- Japanese Beef Curry
- Japanese Seafood Curry
- Katsu Curry
- Curry Udon
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Homemade Fukujinzuke (Japanese Pickles for Curry)
- daikon radish (9.5 oz, 270 g, 2", 5 cm)
- 2 Japanese or Persian cucumbers (7.8 oz, 220 g)
- 1 lotus root (renkon) (boiled; 3.5 oz, 100 g)
- 1 Japanese eggplant (4.6 oz, 130 g)
- 1 knob young ginger (Young ginger has a mild flavor. Use less amount if you use regular ginger)
- 5 shiso leaves (perilla/ooba)
- ½ cup soy sauce
- ½ cup mirin
- ½ cup water
- 6 Tbsp rice vinegar (unseasoned) (Rice vinegar is milder than other kinds of vinegar. If you substitute with another kind, please adjust the amount)
- 6 Tbsp sugar
- 1 piece kombu (2×2 inches, 5×5 cm)
- ½ Tbsp toasted white sesame seeds
- Gather all the ingredients.
To Prepare the Vegetables
- Peel daikon. Cut it into quarters lengthwise and slice thinly.
- Peel the cucumbers alternately to give a stripe pattern, then slice thinly.
- Cut the lotus root into quarters lengthwise and slice thinly. If your lotus root is raw (not pre-boiled louts root in a package like mine), you can quickly blanch it until just tender.
- Peel the eggplant (I recommend peeling the skin completely. The skin will discolor and fukujinzuke will not have a good color). Cut the eggplant in half lengthwise and slice thinly.
- With a knife or spoon, scrape off the ginger skin. Cut it into thin slabs and thin julienned strips.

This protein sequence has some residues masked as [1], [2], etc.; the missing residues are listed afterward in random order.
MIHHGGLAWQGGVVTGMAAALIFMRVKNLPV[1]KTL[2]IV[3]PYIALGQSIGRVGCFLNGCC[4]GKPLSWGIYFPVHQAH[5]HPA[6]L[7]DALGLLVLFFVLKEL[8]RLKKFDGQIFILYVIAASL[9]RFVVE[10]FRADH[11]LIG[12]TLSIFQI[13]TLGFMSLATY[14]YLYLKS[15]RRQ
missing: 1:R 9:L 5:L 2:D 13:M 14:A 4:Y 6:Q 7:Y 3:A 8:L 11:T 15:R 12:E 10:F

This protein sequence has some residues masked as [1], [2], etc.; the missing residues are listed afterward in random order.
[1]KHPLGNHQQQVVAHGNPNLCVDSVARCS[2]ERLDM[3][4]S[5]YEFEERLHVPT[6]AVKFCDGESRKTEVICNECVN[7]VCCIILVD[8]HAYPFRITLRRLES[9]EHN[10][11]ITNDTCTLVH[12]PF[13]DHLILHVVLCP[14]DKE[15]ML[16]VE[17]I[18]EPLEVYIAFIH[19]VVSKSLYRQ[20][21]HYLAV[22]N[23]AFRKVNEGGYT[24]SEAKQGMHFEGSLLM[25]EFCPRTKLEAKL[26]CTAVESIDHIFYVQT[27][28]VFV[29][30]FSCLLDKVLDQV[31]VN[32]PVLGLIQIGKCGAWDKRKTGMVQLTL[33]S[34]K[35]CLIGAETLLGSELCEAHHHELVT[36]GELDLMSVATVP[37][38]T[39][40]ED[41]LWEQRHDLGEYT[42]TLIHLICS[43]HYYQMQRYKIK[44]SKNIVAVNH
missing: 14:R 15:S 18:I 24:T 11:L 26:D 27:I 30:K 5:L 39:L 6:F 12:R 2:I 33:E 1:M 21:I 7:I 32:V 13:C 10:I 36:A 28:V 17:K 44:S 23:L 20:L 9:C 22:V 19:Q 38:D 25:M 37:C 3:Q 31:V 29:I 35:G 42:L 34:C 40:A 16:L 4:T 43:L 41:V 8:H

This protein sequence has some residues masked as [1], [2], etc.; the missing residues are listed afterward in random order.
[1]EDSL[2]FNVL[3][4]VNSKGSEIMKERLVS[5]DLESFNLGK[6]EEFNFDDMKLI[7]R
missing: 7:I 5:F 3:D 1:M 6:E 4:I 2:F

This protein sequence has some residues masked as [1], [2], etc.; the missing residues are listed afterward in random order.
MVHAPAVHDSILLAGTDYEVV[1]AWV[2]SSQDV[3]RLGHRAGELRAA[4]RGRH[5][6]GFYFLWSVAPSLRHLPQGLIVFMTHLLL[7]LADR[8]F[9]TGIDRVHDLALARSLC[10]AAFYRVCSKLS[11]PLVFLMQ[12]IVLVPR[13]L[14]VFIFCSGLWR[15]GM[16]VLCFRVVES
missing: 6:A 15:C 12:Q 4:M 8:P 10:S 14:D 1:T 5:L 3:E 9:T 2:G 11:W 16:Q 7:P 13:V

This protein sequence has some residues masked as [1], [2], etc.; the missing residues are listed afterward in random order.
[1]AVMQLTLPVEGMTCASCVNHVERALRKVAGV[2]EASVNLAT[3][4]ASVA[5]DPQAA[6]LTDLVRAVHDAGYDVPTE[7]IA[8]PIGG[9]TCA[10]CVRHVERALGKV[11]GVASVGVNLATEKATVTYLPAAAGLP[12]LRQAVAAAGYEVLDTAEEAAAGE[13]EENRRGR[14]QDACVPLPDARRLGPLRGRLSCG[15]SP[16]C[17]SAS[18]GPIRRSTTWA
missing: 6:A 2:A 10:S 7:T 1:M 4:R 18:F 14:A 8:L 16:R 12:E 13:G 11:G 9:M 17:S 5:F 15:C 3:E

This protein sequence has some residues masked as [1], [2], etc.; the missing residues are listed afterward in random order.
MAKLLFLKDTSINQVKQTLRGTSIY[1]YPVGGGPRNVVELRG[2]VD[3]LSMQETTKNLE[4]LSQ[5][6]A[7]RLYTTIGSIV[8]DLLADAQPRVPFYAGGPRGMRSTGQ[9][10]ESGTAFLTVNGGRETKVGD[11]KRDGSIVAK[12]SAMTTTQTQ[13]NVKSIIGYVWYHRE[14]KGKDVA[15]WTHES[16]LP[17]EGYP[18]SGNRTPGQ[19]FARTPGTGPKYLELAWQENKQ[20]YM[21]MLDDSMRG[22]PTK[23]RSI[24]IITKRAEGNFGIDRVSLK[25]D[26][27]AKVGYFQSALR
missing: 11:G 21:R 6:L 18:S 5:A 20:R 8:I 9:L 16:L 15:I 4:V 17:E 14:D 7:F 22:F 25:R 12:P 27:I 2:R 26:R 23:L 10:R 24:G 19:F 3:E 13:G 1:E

- Put an empty large bowl on a kitchen scale and put all the chopped vegetables in the bowl. Check the weight (I have 675 g).
- You will need 3% salt for the total weight of the vegetables. So I'll need 20 g of kosher/sea salt (roughly 2 Tbsp). Sprinkle the salt and knead the vegetables with your hand. Set aside for 20 minutes.
To Prepare the Pickling Solution
- Combine soy sauce, mirin, rice vinegar, and water.
- Add kombu and sugar. Mix well and bring it to a boil.
- When it's about to boil, discard the kombu (or you can keep it to make Simmered Kombu or Homemade Furikake). Turn off the heat and set it aside.
To Drain the Moisture from Vegetables
- After 20 minutes, put the vegetables into a large sieve (colander) and rinse off the salt under cold running water.
- Squeeze the vegetables to drain the water and transfer back to the clean bowl.
- Roll up the shiso leaves and cut them into thin julienned strips. Add to the squeezed vegetables in the bowl.
To Cook the Vegetables
- Bring the pickling solution to a boil again and add the vegetables.
- Add the sesame seeds and make sure the vegetables are nicely submerged. Cook for 30 to 60 seconds. I like to keep my vegetables crunchy, so I usually cook for just 30 seconds.
- Drain the vegetables and transfer them to the bowl.
- Put any excess liquid in the bowl back to the pot. Reduce the pickling solution on low heat for 5-10 minutes (so the flavor will intensify).
- Transfer the vegetables into airtight jars (I used 3 1-cup Weck jars) and add the pickling solution to cover the vegetables.
- You can keep the Fukujinzuke in an airtight container and store it in the refrigerator for up to 5-7 days and in the freezer for a month. Use a clean utensil to take out the portion you will eat. Tsukemono in general is salty, but if you are worried, you can drain the liquid after a day or two. You cannot re-use this to make more Fukujinzuke because the liquid is already diluted with moisture from the vegetables.